Dyslexia – still a low priority in accessibility design
It is very important that employees with neurological conditions are able to work effectively in a digital workplace. Talking to application vendors and intranet managers at the IntraTeam Event in Copenhagen recently I had a habit of moving the discussions towards accessibility. Most were conversant with the Web Accessibility Initiative provisions though even then there were often indications that design had triumphed over accessibility. This is especially concerning when it comes to social media, which may well be seen as unsocial media by employees who have some form of dyslexia. I am including collaboration applications in this category.
Dyslexia is a cognitive spectrum condition that could affect more than 1 in 10 employees. It is quite common for people to conceal the extent of their dyslexia as it still has connotations of being stupid and slow to learn. It is also very difficult for people without the condition to imagine what it must be like. We can have some sense of the challenges a blind or partially sighted employee must have, or someone with poor motor control in their hands. There are some simulations of dyslexia which given at least an initial impression but cannot reproduce the frustrations that people with the condition must have to cope with.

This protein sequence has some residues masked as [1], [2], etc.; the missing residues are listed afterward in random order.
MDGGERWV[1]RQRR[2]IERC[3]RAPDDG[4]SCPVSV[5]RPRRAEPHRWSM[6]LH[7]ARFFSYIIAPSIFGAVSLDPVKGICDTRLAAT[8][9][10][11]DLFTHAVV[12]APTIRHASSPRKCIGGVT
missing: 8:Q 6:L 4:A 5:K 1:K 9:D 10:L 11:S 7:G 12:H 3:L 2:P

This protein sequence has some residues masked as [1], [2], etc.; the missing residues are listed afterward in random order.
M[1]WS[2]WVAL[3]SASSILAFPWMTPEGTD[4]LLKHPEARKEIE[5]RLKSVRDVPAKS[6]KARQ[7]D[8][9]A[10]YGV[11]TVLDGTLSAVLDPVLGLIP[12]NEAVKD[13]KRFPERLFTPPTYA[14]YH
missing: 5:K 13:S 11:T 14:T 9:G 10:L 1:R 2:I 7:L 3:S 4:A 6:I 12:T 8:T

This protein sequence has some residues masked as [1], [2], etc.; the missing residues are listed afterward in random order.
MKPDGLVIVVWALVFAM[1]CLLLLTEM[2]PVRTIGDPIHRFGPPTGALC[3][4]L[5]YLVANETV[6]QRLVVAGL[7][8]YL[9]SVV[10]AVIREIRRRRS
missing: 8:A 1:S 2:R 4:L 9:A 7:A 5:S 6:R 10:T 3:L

Dyslexia Ireland has published a very good guide to ensuring that users with dyslexia have as few problems as possible when reading web pages. These include
- Do not underline text (which goes for hyperlinks as well!)
- Do not use capital letters
- Use high contrast colour palettes but not black on white
- Use a line space or 1.5 or ideally 2
- Minimize the amount of information presented on a single page
- Keep line lengths short
- Write in good ‘standard’ English
Two useful resources are a SlideShare presentation from Luz Rello, Gaurang Kanvinde and Ricardo Baeza Yates and a review paper entitled Web Service to Improve Accessibility for Dyslexics and Web Accessibility and People with Dyslexia authored by a team at the University of Campinas.
These guidelines are especially difficult to implement with search applications, especially when the result snippets are created from fragments of text interspersed with a string of dots. For most people with dyslexia this is very difficult to handle. In the UK Dr. Andrew Macfarlane at City, The University of London has taken a very active research interest in the the impact of dyslexia on information seeking . I would also add that working through a search results page with a voice-output browser can also be very challenging.
I’ll come back to the point I made at the beginning of this blog post; it could be as many as 1 in 10 of your employees has some element of dyslexia. If you have 1000 employees 100 would like you to support them.